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Salt 37 by Murray Fredericks

Amil by Cristobal Hara

This is just the tip of the iceberg with regards to what East but perhaps anywhere, ever! Dubai Photo Exhibition will have on offer- we are so honoured to have such important works all brought together. What unique points with regards to the actual curation of the show are present? What kind of message are you trying to deliver with the cura- The curating is unique to each country/region exhibtion of this exhibition? it within the greater exhibition – for example, the UK There really isn’t a ‘message’. It is 18 exhibits under one exhibition is by Martin Barnes, who is the Senior Curator roof, which will each show the most interesting and best at London’s Victoria and Albert Museum. He has chosen photography from their regions, from the most interest- ‘the sublime’ to be the theme of his chosen works. He has ing curators across the globe. Overall, with such a diverse likened Dubai and its rapid growth to UK during the Inrange of works from so many different places, overall you dustrial Revolution, and his curation makes a fascinating could say the curation comes together to present a global journey from 1905 to 2016. perspective on photography. What have been the challenges bringing together so many How does this show offer a unique platform for this message? precious pieces of work? As far as I know, this is the first museum-calibre exhiThe logistics of bringing over 700 works to Dubai has bition to bring this number of countries, this number certainly been a very big challenge. HIPA and WPO, who of photographs, into one event – certainly in the Middle are supporting on this project, have worked very hard –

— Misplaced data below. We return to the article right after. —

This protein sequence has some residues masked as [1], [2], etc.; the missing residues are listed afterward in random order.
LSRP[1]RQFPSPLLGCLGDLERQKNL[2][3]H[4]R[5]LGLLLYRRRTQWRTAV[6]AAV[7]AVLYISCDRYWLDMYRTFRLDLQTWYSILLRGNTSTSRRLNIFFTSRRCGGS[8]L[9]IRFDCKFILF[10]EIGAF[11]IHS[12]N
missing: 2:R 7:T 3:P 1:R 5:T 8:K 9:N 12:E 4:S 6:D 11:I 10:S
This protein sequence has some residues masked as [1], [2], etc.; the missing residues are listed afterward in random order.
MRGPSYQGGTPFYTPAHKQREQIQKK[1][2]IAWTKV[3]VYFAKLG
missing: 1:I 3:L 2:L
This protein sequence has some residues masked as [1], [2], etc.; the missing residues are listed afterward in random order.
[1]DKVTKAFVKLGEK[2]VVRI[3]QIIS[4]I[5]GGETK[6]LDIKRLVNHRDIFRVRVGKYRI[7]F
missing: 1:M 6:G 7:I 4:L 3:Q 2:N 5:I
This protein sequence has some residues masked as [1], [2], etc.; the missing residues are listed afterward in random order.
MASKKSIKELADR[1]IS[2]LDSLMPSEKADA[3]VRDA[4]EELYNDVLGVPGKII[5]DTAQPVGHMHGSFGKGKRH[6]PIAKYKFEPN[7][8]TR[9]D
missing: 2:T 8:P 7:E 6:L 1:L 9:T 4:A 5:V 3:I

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Fratel Power Station by Edgar Martins